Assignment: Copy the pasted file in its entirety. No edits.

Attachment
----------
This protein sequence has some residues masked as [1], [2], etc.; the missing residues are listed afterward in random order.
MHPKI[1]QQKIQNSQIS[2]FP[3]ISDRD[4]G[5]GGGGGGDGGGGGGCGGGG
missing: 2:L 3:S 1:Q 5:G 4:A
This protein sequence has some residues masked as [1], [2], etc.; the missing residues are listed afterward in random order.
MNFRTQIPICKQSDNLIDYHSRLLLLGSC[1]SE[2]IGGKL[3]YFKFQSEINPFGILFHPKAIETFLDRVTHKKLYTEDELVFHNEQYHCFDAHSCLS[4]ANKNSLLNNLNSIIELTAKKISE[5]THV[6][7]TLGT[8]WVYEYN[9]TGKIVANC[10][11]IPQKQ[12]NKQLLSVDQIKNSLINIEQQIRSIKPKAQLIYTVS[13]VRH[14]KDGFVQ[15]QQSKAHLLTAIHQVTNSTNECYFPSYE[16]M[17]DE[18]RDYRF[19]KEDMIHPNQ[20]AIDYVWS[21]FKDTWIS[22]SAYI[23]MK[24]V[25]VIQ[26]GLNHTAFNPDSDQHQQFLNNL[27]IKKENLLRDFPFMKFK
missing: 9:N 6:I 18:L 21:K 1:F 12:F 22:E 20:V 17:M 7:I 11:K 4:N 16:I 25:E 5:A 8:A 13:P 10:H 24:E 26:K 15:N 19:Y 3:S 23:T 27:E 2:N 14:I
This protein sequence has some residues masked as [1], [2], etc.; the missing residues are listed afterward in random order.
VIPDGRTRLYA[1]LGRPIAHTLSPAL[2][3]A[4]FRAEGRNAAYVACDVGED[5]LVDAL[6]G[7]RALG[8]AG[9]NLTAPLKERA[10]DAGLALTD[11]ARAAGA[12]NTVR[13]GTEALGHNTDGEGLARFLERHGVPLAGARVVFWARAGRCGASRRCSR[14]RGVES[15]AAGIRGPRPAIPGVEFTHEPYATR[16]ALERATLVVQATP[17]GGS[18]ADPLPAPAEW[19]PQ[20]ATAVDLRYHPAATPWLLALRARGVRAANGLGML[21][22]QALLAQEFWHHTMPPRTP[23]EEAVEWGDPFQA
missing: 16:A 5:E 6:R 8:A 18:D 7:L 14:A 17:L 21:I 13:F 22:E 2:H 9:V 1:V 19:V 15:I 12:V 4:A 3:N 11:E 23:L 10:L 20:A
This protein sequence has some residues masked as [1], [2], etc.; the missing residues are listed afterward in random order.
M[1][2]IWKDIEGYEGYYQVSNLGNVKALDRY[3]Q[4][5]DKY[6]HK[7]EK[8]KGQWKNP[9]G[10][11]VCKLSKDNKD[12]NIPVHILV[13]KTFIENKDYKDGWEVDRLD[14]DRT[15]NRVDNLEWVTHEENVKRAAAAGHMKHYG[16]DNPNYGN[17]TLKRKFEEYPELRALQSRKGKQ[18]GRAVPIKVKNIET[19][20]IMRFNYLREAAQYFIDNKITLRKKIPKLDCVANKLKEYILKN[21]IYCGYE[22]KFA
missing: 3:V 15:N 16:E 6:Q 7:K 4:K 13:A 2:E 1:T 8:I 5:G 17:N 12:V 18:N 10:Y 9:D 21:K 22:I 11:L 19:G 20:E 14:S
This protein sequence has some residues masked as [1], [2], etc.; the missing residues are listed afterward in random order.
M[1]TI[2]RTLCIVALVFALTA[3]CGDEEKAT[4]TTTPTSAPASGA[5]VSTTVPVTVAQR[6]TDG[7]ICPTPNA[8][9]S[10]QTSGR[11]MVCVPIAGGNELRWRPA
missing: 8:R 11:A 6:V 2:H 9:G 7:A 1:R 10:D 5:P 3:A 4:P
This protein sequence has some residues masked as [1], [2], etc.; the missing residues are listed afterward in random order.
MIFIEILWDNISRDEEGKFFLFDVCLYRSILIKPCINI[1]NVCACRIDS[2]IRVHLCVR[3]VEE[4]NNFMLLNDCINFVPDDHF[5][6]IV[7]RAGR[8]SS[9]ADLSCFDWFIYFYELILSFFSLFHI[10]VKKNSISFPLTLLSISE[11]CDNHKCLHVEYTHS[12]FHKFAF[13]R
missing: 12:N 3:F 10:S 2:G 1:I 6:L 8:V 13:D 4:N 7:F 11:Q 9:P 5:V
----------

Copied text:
This protein sequence has some residues masked as [1], [2], etc.; the missing residues are listed afterward in random order.
MHPKI[1]QQKIQNSQIS[2]FP[3]ISDRD[4]G[5]GGGGGGDGGGGGGCGGGG
missing: 2:L 3:S 1:Q 5:G 4:A
This protein sequence has some residues masked as [1], [2], etc.; the missing residues are listed afterward in random order.
MNFRTQIPICKQSDNLIDYHSRLLLLGSC[1]SE[2]IGGKL[3]YFKFQSEINPFGILFHPKAIETFLDRVTHKKLYTEDELVFHNEQYHCFDAHSCLS[4]ANKNSLLNNLNSIIELTAKKISE[5]THV[6][7]TLGT[8]WVYEYN[9]TGKIVANC[10][11]IPQKQ[12]NKQLLSVDQIKNSLINIEQQIRSIKPKAQLIYTVS[13]VRH[14]KDGFVQ[15]QQSKAHLLTAIHQVTNSTNECYFPSYE[16]M[17]DE[18]RDYRF[19]KEDMIHPNQ[20]AIDYVWS[21]FKDTWIS[22]SAYI[23]MK[24]V[25]VIQ[26]GLNHTAFNPDSDQHQQFLNNL[27]IKKENLLRDFPFMKFK
missing: 9:N 6:I 18:L 21:K 1:F 12:F 22:E 20:V 17:M 7:I 11:K 4:N 16:I 25:E 5:A 8:A 13:P 10:H 24:E 26:K 15:N 19:Y 3:S 23:T 27:E 2:N 14:I
This protein sequence has some residues masked as [1], [2], etc.; the missing residues are listed afterward in random order.
VIPDGRTRLYA[1]LGRPIAHTLSPAL[2][3]A[4]FRAEGRNAAYVACDVGED[5]LVDAL[6]G[7]RALG[8]AG[9]NLTAPLKERA[10]DAGLALTD[11]ARAAGA[12]NTVR[13]GTEALGHNTDGEGLARFLERHGVPLAGARVVFWARAGRCGASRRCSR[14]RGVES[15]AAGIRGPRPAIPGVEFTHEPYATR[16]ALERATLVVQATP[17]GGS[18]ADPLPAPAEW[19]PQ[20]ATAVDLRYHPAATPWLLALRARGVRAANGLGML[21][22]QALLAQEFWHHTMPPRTP[23]EEAVEWGDPFQA
missing: 16:A 5:E 6:R 8:A 18:D 7:L 14:A 17:L 21:I 13:F 22:E 2:H 9:V 1:V 19:V 15:I 12:V 4:A 3:N 11:E 23:L 10:L 20:A
This protein sequence has some residues masked as [1], [2], etc.; the missing residues are listed afterward in random order.
M[1][2]IWKDIEGYEGYYQVSNLGNVKALDRY[3]Q[4][5]DKY[6]HK[7]EK[8]KGQWKNP[9]G[10][11]VCKLSKDNKD[12]NIPVHILV[13]KTFIENKDYKDGWEVDRLD[14]DRT[15]NRVDNLEWVTHEENVKRAAAAGHMKHYG[16]DNPNYGN[17]TLKRKFEEYPELRALQSRKGKQ[18]GRAVPIKVKNIET[19][20]IMRFNYLREAAQYFIDNKITLRKKIPKLDCVANKLKEYILKN[21]IYCGYE[22]KFA
missing: 3:V 15:N 16:E 6:Q 7:K 4:K 13:A 2:E 1:T 8:I 5:G 17:N 12:V 18:N 10:Y 9:D 21:K 22:I 11:L 19:G 20:E 14:S
This protein sequence has some residues masked as [1], [2], etc.; the missing residues are listed afterward in random order.
M[1]TI[2]RTLCIVALVFALTA[3]CGDEEKAT[4]TTTPTSAPASGA[5]VSTTVPVTVAQR[6]TDG[7]ICPTPNA[8][9]S[10]QTSGR[11]MVCVPIAGGNELRWRPA
missing: 8:R 11:A 6:V 2:H 9:G 7:A 1:R 10:D 5:P 3:A 4:P
This protein sequence has some residues masked as [1], [2], etc.; the missing residues are listed afterward in random order.
MIFIEILWDNISRDEEGKFFLFDVCLYRSILIKPCINI[1]NVCACRIDS[2]IRVHLCVR[3]VEE[4]NNFMLLNDCINFVPDDHF[5][6]IV[7]RAGR[8]SS[9]ADLSCFDWFIYFYELILSFFSLFHI[10]VKKNSISFPLTLLSISE[11]CDNHKCLHVEYTHS[12]FHKFAF[13]R
missing: 12:N 3:F 10:S 2:G 1:I 6:L 8:V 13:D 4:N 7:F 11:Q 9:P 5:V